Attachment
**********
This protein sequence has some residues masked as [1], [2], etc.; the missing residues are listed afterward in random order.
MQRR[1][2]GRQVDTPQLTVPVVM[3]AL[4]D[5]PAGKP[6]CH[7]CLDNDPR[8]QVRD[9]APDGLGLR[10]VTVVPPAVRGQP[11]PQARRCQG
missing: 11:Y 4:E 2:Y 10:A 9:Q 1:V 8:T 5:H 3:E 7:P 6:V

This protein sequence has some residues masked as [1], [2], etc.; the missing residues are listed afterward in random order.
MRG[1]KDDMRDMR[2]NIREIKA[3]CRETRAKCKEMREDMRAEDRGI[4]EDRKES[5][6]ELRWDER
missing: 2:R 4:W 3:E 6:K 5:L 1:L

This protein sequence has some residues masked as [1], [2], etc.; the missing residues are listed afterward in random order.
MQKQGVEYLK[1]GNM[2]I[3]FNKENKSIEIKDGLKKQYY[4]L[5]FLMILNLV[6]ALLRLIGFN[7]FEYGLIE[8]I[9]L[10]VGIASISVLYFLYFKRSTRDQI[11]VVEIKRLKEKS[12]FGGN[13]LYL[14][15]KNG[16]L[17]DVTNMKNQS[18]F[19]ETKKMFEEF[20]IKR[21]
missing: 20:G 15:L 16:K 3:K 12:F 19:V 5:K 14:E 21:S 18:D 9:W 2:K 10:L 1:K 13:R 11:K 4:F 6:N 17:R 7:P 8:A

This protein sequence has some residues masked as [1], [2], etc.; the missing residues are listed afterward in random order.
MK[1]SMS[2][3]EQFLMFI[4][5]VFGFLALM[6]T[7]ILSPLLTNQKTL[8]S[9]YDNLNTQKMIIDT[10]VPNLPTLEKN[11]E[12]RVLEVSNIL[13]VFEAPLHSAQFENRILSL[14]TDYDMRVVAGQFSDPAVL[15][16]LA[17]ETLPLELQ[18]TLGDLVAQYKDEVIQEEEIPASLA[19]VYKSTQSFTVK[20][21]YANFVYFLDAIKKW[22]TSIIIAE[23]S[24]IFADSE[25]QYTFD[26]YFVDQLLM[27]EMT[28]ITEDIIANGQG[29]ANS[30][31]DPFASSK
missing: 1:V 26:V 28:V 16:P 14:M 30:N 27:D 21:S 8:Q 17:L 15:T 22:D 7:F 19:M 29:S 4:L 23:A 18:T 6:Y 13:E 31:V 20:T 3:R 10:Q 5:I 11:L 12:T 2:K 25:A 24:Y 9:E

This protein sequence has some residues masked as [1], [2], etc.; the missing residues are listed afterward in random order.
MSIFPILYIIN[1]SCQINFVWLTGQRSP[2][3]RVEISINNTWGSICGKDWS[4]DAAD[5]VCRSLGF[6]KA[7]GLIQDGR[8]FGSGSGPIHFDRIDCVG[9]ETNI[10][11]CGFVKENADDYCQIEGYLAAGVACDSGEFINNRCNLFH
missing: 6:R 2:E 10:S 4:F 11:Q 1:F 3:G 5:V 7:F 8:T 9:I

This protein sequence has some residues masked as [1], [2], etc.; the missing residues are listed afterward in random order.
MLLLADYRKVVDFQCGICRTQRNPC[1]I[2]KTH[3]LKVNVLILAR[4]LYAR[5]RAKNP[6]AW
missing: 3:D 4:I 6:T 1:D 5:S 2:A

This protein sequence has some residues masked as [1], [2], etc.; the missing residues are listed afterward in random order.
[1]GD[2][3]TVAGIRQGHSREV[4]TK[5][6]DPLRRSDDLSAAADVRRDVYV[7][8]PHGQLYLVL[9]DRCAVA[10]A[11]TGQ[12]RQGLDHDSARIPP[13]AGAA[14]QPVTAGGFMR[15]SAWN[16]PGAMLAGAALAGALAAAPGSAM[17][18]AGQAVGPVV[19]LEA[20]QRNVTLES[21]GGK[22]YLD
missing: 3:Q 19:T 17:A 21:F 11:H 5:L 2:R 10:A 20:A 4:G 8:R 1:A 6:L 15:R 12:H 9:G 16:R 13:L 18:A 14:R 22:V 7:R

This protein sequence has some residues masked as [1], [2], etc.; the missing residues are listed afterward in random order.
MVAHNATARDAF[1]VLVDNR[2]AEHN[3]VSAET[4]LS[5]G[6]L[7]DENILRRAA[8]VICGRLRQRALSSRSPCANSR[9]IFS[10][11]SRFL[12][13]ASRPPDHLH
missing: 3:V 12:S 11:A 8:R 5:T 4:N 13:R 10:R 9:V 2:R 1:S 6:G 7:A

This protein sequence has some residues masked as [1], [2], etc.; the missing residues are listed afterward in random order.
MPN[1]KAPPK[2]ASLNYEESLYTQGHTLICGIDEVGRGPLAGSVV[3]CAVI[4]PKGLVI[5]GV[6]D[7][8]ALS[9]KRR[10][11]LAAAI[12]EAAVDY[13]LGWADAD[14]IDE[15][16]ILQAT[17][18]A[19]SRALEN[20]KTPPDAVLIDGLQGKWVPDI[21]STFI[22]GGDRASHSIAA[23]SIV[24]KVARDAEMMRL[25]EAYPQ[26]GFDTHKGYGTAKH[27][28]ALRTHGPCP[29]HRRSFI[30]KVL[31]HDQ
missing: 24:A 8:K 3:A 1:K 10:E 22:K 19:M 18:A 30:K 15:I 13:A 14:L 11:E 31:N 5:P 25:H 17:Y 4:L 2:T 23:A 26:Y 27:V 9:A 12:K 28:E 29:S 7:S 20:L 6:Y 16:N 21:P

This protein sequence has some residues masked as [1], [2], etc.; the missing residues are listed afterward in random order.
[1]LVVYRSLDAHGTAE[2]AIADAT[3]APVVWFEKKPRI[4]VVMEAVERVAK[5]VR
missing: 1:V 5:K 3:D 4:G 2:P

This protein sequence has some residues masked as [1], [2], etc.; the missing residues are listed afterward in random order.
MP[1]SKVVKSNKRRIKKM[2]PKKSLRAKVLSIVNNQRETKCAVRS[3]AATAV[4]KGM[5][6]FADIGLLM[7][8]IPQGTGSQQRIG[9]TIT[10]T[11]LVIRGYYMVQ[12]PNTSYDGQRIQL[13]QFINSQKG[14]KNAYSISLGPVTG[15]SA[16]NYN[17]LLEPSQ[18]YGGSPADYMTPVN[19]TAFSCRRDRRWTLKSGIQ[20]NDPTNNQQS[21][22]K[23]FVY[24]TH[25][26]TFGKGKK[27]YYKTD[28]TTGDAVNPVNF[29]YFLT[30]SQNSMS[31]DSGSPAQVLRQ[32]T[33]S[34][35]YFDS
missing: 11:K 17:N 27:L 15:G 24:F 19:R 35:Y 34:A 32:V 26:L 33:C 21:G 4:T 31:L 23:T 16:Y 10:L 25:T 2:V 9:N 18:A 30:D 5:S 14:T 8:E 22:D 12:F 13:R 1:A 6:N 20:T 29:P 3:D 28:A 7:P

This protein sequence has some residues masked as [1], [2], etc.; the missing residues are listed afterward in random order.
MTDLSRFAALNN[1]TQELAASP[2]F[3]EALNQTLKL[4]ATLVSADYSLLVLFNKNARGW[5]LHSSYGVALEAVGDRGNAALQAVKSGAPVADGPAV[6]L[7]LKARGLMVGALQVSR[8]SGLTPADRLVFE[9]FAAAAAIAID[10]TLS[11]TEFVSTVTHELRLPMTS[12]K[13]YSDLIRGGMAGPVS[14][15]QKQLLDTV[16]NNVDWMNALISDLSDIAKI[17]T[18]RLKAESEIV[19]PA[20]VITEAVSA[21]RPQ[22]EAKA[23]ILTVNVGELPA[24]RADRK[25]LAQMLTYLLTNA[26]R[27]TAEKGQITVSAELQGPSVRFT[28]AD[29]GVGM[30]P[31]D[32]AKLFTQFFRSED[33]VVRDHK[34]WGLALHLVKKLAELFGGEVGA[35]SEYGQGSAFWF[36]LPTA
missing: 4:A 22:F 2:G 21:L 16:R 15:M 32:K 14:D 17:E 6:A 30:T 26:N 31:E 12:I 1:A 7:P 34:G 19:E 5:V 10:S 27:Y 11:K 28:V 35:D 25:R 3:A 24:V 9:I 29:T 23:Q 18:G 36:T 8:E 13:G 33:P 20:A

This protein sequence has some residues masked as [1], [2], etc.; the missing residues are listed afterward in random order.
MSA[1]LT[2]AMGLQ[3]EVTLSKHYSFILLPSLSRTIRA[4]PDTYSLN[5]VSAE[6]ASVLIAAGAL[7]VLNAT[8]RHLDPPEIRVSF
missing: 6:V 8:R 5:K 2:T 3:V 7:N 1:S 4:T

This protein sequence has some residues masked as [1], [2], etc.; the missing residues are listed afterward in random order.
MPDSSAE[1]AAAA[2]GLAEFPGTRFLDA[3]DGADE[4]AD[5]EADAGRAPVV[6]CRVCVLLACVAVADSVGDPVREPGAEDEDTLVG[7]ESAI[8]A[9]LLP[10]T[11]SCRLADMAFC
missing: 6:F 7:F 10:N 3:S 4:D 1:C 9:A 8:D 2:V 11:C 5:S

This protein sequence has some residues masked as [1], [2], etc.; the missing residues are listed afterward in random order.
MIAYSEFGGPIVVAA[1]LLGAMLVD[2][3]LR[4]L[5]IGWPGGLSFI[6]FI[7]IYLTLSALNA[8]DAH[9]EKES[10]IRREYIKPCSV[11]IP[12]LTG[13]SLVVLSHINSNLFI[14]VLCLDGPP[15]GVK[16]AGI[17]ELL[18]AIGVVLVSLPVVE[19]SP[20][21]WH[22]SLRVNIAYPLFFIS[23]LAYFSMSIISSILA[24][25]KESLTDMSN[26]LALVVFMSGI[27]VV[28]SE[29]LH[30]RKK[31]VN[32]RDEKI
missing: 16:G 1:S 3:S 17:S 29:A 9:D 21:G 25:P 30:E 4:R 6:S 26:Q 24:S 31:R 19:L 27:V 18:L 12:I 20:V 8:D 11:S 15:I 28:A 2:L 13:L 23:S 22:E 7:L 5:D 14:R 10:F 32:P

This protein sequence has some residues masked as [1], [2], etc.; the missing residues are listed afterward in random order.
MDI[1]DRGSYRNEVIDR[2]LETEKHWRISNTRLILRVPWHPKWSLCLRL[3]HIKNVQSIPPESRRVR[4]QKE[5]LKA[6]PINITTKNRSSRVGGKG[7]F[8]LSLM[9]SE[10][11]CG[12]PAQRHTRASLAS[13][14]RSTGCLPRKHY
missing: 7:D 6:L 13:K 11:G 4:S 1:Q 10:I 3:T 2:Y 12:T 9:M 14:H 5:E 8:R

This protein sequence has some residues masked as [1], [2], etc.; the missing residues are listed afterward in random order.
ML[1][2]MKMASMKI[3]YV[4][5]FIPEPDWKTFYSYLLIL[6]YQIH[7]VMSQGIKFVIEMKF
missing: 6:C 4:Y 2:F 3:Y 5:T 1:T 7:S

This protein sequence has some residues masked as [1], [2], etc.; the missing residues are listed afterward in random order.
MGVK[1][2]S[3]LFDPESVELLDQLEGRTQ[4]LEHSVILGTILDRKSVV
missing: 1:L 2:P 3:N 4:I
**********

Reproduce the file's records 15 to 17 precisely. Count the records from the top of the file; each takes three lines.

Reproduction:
This protein sequence has some residues masked as [1], [2], etc.; the missing residues are listed afterward in random order.
MIAYSEFGGPIVVAA[1]LLGAMLVD[2][3]LR[4]L[5]IGWPGGLSFI[6]FI[7]IYLTLSALNA[8]DAH[9]EKES[10]IRREYIKPCSV[11]IP[12]LTG[13]SLVVLSHINSNLFI[14]VLCLDGPP[15]GVK[16]AGI[17]ELL[18]AIGVVLVSLPVVE[19]SP[20][21]WH[22]SLRVNIAYPLFFIS[23]LAYFSMSIISSILA[24][25]KESLTDMSN[26]LALVVFMSGI[27]VV[28]SE[29]LH[30]RKK[31]VN[32]RDEKI
missing: 16:G 1:S 3:S 17:S 29:A 9:D 21:G 25:P 30:E 4:R 6:S 26:Q 24:S 31:R 19:L 27:V 18:L 12:I 20:V 8:D 11:S 15:I 28:A 2:L 13:L 23:S 22:E 7:L 5:D 14:R 10:F 32:P

This protein sequence has some residues masked as [1], [2], etc.; the missing residues are listed afterward in random order.
MDI[1]DRGSYRNEVIDR[2]LETEKHWRISNTRLILRVPWHPKWSLCLRL[3]HIKNVQSIPPESRRVR[4]QKE[5]LKA[6]PINITTKNRSSRVGGKG[7]F[8]LSLM[9]SE[10][11]CG[12]PAQRHTRASLAS[13][14]RSTGCLPRKHY
missing: 7:D 6:L 13:K 11:G 4:S 1:Q 10:I 3:T 2:Y 12:T 9:M 14:H 5:E 8:R

This protein sequence has some residues masked as [1], [2], etc.; the missing residues are listed afterward in random order.
ML[1][2]MKMASMKI[3]YV[4][5]FIPEPDWKTFYSYLLIL[6]YQIH[7]VMSQGIKFVIEMKF
missing: 6:C 4:Y 2:F 3:Y 5:T 1:T 7:S